How to Cook a Christmas Ham
A Ham at Christmas is marvellous. It may scorch the wallet initially but, per serve, a ham is good value, looks impressive, goes such a long way and keeps well, so you can enjoy it for several days after Christmas.
The Hock end - the lower part of the ham with the bone protruding is popular, but because the muscles in this region get more exercise, can be tougher and chewier. The Chump/Rump or Aitch Bone end is the upper part of the ham. The meat is very tender and flavourful but not as handsome to present at table as doesn’t have the distinctive bone. Boneless hams are more easily sliced of course, but most experienced cooks agree leaving the bone in adds to the flavour of the meat.
Ham is cured hind leg of pork, and doesn’t need cooking just heating through. It’s a big joint though so takes a long time for the heat to penetrate, so plan ahead.
You can prepare the glaze when the ham is in the oven and set it aside until needed, glazing happens in the last 40 minutes or so of the baking time.
- a cooked ham on the bone - most folk find a half ham, up to approx 5 kg sufficient unless hosting a banquet.
- Your choice of ham glaze
Calculate the cooking time allowing 20 minutes per kg. Preheat the oven to 160°.
You need to remove the skin leaving a smooth layer of fat, to do this slip your clean fingers under the skin to separate it from the fat layer then run your hand under the skin peeling it away. Discard the skin.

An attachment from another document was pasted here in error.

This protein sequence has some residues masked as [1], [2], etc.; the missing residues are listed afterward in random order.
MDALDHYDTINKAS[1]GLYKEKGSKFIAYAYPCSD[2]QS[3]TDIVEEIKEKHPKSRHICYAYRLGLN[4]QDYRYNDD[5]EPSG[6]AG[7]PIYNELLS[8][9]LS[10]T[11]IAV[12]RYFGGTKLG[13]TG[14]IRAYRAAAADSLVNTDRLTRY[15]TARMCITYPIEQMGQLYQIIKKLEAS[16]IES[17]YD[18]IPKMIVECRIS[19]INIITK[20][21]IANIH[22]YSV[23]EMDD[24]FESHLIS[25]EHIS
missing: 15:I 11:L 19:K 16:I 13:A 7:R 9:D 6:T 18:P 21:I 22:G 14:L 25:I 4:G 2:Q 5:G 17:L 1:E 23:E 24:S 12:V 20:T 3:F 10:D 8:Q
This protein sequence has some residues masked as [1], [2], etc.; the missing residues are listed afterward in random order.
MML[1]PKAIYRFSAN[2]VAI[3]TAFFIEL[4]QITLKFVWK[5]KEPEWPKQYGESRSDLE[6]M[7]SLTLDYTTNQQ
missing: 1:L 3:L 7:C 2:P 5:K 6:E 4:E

Score the fat using a sharp knife into a diamond pattern. Press a whole clove into the centre of each diamond. You can decorate with pineapple rings, slices of orange, cherries, bay leaves or leave it plain. Place the ham in a large roasting pan.
Bake the ham according to your calculations and combine the glaze ingredients. 40 minutes before the completion of cooking increase the oven temperature to 180°. Liberally brush the ham with glaze, repeating the process at regular intervals, sloshing on some of the pan drippings as you go.
Serve warm or cold in slices.
Glaze is applied to make the ham a rich golden colour so they often contain a lot of sugar or fruit juice, they don't necessarily add much to the flavour but they do make the house smell lovely, there are loads of recipes or just ask your Nan, she'll probably have one.